Lyrics and music: songwriting masterclass part #1, inspiration

Much as I studied music to “A” level and sang in a hand-knitted muesli, finger-in-the-ear all acoustic folk band in my youth, I can’t claim to be much of a songwriter. Most of the songs I wrote were either pseudo-classical orchestral scores or boring dirges in a minor key describing someone’s messy suicide – not exactly what you’d call chart-toppers.

But as songwriting is a very popular and very important element of “creative writing” in its broadest sense, I asked three supremely talented musicians to share their views on how they go about it. Here in Part #1, we’ll look at how they get inspiration for their own music and lyrics. In Part #2 we’ll share their views on the more in-depth, technical aspects of writing lyrics and music, and in Part #3 we’ll share the advice they’ve given for all you aspiring songwriters to create meaningful lyrics and music of your own.

First up is the one and only Jacqui Dankworth, jazz vocalist extraordinaire whose talent has been described by UK chat-show supremo Paul O’Grady as “the most magnificent voice.” She is the daughter of Dame Cleo Laine and the late, great Sir John (Johnnie) Dankworth, so jazz and amazing talent obviously run in the family.

“Primarily I’m a performer first, songwriter second,” says Jacqui. “What this means is that I approach composing music with quite a useful advantage, because I know straight away what will work for the vocalist and what won’t.”

Jacqui Dankworth: “in the main my first inspiration will come for a lyric”

“There’s no cut and dried answer to that, but in the main I’d say my first inspiration will come for a lyric. It might be an article in a newspaper or a chapter in a book, or it might be something someone says casually … anything like that can trigger an idea for a song,” she continues.

“Having studied drama at the Guildhall and worked as an actor as well as singing, I love stories and many of my own compositions tell a tale. Some are autobiographical, some are about characters and plots that I create. Story-telling is really back in fashion now – and of course, melody never goes out of fashion.”

With Memphis-born piano/vocalist Charlie Wood, about whom Jazz Times has said Remember the first time you heard Dylan, or Springsteen, or Costello, or Waits? Charlie Wood delivers that same jolt” (and as of recently, Jacqui Dankworth’s husband – congratulations!) inspiration for a song comes with a more even balance of lyric and melody.

Charlie Wood: “the easiest ones to write usually end up being the best”

“My songs are typically built on an idea I have for a sung line; i.e., a lyric and melody already combined.  This is usually pretty brief and needs a lot of elaboration, but it gets things rolling.  As the song progresses, there is usually a process of adapting new lyrics to an existing bit of melody (or vice-versa), but the easiest ones to write usually end up being the best,” says Charlie.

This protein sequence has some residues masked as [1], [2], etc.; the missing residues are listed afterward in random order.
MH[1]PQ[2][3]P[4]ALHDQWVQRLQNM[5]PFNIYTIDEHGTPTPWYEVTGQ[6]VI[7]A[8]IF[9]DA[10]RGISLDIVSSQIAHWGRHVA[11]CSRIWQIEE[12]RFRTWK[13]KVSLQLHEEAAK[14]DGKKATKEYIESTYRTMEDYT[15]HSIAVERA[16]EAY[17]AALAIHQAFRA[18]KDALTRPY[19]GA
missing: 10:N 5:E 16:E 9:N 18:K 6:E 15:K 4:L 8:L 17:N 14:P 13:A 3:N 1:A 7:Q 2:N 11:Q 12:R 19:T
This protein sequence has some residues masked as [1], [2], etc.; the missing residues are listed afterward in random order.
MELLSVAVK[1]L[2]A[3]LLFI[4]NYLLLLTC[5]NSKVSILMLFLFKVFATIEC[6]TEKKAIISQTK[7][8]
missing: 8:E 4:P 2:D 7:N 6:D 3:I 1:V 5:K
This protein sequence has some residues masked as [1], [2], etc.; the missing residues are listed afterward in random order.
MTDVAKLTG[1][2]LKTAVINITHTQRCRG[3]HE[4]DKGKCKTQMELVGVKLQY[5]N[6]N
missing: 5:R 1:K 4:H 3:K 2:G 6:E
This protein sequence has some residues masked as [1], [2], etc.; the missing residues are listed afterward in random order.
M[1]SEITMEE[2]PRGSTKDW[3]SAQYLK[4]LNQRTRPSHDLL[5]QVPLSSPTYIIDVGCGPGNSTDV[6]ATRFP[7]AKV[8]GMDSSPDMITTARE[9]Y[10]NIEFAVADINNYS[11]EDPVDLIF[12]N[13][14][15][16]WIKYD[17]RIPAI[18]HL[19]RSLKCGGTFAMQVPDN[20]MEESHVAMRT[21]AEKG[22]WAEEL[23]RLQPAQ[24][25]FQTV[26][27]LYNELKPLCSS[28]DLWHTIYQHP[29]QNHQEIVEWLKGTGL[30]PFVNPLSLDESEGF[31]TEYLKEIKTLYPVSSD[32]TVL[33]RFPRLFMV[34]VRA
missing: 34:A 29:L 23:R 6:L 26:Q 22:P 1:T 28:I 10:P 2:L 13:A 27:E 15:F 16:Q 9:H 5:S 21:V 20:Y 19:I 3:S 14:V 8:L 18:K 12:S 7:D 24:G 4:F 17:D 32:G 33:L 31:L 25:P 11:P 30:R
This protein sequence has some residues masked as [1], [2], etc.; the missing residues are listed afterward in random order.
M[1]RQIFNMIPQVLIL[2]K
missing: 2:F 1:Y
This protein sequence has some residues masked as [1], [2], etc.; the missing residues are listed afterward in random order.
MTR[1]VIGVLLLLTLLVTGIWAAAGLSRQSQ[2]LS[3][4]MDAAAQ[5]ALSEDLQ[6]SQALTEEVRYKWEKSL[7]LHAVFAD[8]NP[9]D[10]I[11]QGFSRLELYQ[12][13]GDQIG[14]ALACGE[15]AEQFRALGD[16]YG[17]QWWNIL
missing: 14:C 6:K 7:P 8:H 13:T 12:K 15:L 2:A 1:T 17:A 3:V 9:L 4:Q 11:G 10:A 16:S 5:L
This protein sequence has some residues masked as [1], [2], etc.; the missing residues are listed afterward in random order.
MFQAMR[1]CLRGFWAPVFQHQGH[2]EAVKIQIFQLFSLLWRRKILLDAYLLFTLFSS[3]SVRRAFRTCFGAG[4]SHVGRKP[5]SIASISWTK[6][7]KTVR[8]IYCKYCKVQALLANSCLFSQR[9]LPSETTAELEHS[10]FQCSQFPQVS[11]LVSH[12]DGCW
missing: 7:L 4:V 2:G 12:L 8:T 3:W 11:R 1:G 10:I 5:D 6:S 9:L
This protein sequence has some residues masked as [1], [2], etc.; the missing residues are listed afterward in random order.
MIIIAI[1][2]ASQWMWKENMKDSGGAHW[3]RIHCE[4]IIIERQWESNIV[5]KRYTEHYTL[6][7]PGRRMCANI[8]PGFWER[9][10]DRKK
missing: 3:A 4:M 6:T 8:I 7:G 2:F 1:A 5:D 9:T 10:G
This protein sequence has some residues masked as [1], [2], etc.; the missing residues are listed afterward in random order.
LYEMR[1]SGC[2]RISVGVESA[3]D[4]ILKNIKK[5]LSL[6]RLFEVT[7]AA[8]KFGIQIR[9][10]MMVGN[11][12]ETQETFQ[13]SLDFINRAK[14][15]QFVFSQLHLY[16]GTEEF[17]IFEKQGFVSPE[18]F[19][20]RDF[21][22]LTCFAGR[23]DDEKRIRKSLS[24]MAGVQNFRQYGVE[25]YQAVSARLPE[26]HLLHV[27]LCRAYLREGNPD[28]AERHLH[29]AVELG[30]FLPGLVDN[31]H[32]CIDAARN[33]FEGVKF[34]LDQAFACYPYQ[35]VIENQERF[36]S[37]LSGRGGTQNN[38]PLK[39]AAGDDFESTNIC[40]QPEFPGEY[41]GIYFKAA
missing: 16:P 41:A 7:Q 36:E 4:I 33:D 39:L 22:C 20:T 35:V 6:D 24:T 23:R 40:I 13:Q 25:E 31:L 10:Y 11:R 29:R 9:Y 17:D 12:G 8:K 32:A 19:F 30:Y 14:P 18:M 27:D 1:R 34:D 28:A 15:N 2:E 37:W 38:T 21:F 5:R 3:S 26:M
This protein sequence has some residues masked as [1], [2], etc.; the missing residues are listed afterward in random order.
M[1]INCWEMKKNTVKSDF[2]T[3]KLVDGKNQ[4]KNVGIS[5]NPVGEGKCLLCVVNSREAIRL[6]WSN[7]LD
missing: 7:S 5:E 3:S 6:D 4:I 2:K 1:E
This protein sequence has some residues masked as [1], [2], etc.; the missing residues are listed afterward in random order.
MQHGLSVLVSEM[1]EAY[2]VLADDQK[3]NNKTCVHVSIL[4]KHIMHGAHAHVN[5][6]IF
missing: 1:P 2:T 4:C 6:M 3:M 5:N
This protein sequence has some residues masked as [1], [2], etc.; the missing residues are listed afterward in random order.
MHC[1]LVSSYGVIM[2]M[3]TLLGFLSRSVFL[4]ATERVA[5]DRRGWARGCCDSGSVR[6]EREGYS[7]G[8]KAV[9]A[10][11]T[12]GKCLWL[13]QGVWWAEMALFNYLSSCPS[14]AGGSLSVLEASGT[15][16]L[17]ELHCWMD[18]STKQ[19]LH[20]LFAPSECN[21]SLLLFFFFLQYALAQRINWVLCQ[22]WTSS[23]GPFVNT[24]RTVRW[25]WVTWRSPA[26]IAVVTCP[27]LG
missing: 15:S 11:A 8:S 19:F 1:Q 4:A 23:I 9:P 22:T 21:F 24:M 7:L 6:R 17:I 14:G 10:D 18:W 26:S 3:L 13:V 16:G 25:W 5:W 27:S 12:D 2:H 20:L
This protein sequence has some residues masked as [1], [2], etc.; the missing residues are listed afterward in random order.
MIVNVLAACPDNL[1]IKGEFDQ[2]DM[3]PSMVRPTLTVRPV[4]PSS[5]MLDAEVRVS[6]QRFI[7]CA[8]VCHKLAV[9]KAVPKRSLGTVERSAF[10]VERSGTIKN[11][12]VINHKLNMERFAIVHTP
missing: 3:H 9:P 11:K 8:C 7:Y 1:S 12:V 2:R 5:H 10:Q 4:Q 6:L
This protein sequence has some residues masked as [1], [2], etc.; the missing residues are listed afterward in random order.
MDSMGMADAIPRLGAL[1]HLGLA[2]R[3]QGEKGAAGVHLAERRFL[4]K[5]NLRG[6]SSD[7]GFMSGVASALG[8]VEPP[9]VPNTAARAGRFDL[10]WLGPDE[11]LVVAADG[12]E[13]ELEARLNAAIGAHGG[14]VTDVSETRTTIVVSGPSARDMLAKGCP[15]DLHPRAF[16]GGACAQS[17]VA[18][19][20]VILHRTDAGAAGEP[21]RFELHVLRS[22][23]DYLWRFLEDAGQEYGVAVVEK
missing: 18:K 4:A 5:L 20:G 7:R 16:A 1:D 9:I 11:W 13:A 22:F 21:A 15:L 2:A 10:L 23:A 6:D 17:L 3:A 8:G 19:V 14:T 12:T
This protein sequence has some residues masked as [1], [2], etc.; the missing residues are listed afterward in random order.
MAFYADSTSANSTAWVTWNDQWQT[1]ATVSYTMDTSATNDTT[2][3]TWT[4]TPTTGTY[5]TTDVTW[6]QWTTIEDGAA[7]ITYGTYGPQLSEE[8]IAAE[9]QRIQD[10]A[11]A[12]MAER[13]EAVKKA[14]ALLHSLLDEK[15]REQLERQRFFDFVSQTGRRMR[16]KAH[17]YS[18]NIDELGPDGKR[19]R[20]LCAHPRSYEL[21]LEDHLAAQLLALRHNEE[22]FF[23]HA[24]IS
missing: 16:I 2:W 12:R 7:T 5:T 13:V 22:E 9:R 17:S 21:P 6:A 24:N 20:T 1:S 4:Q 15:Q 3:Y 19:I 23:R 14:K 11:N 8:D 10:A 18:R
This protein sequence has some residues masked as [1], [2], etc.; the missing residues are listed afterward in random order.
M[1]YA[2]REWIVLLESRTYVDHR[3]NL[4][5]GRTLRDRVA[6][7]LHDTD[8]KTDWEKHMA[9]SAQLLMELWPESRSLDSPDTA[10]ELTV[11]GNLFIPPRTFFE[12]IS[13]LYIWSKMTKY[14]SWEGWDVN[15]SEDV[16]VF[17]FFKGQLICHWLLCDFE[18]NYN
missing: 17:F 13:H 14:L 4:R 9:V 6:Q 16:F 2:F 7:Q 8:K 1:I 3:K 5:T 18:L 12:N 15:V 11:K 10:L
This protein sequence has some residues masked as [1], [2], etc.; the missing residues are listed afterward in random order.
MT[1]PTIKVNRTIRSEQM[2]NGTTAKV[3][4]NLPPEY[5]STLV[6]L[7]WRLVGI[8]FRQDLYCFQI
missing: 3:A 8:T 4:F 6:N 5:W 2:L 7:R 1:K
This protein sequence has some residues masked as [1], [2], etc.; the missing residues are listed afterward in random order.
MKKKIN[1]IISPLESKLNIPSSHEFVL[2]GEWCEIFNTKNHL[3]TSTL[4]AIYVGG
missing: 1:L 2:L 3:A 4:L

“I try to get as close as possible to expressing whatever feeling or idea it was that initially inspired me to write the song. More than any particular element, I think a sense of wholeness or cohesiveness is a priority for me.  I think songwriting is like cooking in the sense that intention, inspiration, technique, etc. matter considerably less than the quality of the end result.  I try to bake a cake I’d enjoy eating.”

Whereas Jacqui and Charlie are focused on (and famous for) jazz, blues, and more traditional forms of soul and popular music, James Miles – vocalist/bassist/composer of the young, up-and-coming indie band South Sea Company – finds he starts with instrumentation first, as is common with many rock and pop musicians.

James Miles: “people can tell if someone has written lyrics from the heart”

“There is nothing worse than hearing a song on the radio, and knowing that the lyrics have been shoehorned into rhymes and rhythms. This was something I was initially guilty of myself, but eventually came to realise that what was more important was the integrity and validity of the lyrics in their own right. Regardless of whether it’s a story being told or a statement of beliefs or whatever subject, most people can tell if someone has written lyrics from the heart,” says James.

“I do find myself returning to certain subjects more frequently than others. These are probably the things that I feel most strongly about or have affected me in the greatest way. When it comes to writing songs in general though, it’s usually the influence of other artists I listen to. If I hear a really beautiful or clever piece of music, I feel a sense of competition stirring within me, and this leads me to try and write something just as beautiful or clever.”

My grateful thanks to our three masterclass experts who have so kindly contributed to this series of articles: jazz vocalist Jacqui Dankworth, pianist/vocalist Charlie Wood, and South Sea Company vocalist/bassist James Miles.

In Part #2 we go into the deeper and more technical elements of writing lyrics and music.

This article is one of a series of three. Links are as follows:

Part one: inspiration

Part two: techniques

Part three: advice

Do you want to set your writing to music?

“Super Speeches”…how to write and deliver them well

“How To Write About Yourself”…how to make the most of yourself, whatever you need to write

“Banana Skin Words and how not to slip on them”…over 1,500 spelling and grammar tips to perfect your written English




  1. This is very nice post view to lyrics and music,i have written really good lyrics and i need to find a musician that is willing to do a joint venture with me and put music to the lyrics, i am looking for people with the same general style as Rob Thomas, John Mayor, Jason Mraz etc. i live in Tacoma Washington.